Mary Church Terrell and the National Association of Colored Women, 1896 to 1901

  title={Mary Church Terrell and the National Association of Colored Women, 1896 to 1901},
  author={Beverly W. Jones},
  journal={The Journal of Negro History},
  pages={20 - 33}
After the Civil War, several black women worked autonomously to improve the status of blacks. Francis Jackson Coppin, a graduate of Oberlin, founded Cheyney Training School for Teachers in Pennsylvania, then known as the Institute of Colored Youth, in the 1870s. Francis Ellen Watkins Harper, a noted abolitionist and educator, became a prominent lecturer in the South. She spoke in colleges, churches, and homes on sundry subjects such as education, temperance, money, and morality. Years later…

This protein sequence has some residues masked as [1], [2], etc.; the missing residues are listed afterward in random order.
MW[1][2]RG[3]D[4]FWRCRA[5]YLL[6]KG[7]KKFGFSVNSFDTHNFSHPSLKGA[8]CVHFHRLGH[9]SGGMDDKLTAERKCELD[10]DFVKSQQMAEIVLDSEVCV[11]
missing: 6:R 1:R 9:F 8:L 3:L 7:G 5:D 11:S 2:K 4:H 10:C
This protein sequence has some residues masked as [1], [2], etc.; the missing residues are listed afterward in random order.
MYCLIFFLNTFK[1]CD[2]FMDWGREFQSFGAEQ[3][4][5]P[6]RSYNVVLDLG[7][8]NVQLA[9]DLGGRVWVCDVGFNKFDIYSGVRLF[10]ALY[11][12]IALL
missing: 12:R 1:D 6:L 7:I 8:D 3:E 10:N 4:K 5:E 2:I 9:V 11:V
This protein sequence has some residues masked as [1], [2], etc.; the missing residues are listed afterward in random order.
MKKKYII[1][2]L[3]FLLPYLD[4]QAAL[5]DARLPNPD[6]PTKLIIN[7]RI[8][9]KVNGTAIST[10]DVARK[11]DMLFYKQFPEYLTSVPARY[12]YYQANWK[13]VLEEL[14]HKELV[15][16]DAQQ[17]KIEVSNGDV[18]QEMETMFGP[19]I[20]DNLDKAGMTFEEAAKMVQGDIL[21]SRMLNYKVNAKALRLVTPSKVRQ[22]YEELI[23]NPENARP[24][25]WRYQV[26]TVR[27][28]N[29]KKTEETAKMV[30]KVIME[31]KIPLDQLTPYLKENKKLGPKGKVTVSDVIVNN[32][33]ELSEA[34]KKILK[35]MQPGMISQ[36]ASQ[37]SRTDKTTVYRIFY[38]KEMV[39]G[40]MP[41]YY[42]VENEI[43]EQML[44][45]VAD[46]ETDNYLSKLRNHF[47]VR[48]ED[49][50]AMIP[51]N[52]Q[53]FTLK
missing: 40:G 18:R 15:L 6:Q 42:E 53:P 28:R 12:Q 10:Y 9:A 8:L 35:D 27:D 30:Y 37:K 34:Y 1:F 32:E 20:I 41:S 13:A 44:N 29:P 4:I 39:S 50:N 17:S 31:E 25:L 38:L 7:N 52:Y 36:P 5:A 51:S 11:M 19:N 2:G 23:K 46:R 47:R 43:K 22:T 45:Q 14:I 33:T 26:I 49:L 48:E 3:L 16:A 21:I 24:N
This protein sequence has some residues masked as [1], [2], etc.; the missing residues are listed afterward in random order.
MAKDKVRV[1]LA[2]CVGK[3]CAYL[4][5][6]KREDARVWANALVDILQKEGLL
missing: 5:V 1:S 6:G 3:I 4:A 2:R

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These cities were among the top twenty cities with the largest percentage of blacks. 24Terrell, Colored Woman in a White World

  • Club Work Among Women

For an analysis of the NACW leaders' views on the suffrage issue, see Tullia Ham 1896-1920

    founder of a Training School for Girls, was a member; and Hallie Queen Brown, an educator, lecturer, and publicist, who brought worldwide recognition to Wilberforce University in Ohio

      South Carolina Negroes

      • 1962